Profiles the Polish composer and discusses his legacy and style.
Johannes Brahms was born in Hamburg, Germany, to a family that lived in extreme poverty. Yet by the time of his death he had become one of the most financially successful classical music composers who ever lived. It wasn’t easy. His family had to move several times while Hannes (as he was nicknamed) was still a boy. He had to go to work when he was just 13, playing the piano in rough waterfront taverns in Hamburg. Often he wouldn’t come home until dawn. Brahms received his first big break when he was 20. The composer Robert Schumann called him a “genius” and a “young eagle.” Even then, it still took him many years to become famous. While he is most noted for his symphonies and concertos, it is likely that more people know him for his “Cradle Song,” better known as “Brahms’s Lullaby,” which millions of mothers have sung to their young children to lull them to sleep.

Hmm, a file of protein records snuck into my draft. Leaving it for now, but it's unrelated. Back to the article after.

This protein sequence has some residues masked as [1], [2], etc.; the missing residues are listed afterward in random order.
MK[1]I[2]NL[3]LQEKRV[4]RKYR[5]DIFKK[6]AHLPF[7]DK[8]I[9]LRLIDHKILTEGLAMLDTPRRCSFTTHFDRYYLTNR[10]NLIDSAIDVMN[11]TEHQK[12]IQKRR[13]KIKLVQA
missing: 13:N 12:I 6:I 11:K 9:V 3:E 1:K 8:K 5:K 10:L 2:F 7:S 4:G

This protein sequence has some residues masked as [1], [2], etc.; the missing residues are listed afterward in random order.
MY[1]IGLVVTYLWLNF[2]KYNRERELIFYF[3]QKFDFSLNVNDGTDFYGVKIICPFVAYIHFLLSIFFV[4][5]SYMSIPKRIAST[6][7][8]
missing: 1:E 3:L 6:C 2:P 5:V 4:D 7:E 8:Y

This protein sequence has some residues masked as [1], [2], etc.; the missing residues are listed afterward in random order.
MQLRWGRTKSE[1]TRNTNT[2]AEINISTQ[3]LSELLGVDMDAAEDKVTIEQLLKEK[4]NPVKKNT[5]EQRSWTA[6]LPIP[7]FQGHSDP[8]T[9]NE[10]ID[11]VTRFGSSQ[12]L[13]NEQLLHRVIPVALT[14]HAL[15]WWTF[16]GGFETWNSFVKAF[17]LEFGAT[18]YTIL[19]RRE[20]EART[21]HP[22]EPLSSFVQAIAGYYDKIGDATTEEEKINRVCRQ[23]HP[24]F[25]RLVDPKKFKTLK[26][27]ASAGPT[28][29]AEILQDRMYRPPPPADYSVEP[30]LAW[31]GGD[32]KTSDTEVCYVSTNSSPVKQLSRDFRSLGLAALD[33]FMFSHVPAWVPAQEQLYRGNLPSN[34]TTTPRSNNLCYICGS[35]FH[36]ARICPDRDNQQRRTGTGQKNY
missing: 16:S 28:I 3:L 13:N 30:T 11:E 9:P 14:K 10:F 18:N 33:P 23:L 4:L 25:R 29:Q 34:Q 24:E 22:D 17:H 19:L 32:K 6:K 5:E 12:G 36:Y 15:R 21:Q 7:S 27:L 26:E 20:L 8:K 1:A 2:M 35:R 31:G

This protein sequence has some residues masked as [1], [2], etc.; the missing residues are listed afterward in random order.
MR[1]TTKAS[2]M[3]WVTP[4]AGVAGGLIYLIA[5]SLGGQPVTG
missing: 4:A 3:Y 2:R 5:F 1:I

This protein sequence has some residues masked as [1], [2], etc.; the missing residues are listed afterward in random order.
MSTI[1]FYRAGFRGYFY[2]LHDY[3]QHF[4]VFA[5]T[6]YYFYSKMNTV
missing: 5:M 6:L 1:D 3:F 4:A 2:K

The most popular of all Russian composers, Peter Tchaikovsky is probably best known for his ballets. Swan Lake, Sleeping Beauty, and Nutcracker are still performed worldwide. But a good part of Tchaikovsky's career was spent writing operas. Eugene Onegin and The Queen of Spades are two of his better-known works. A precocious child, Peter could read French and German by the age of six. At seven, he wrote verses in French. In school, he studied to be a lawyer. It was not until he was twenty-one years old that he turned his focus to music. But this man who made such beautiful melodies was unhappy most of his life. He was terrified when he stood in front of an orchestra. He had an unrealistic fear that his head would fall off and he actually held his left hand under his chin to keep his head attached! However, he left a great legacy of beautiful music. From the diaries and letters he wrote, we know about the life of Peter Tchaikovsky. In this book, young adults are introduced to one of the greatest composers of all time.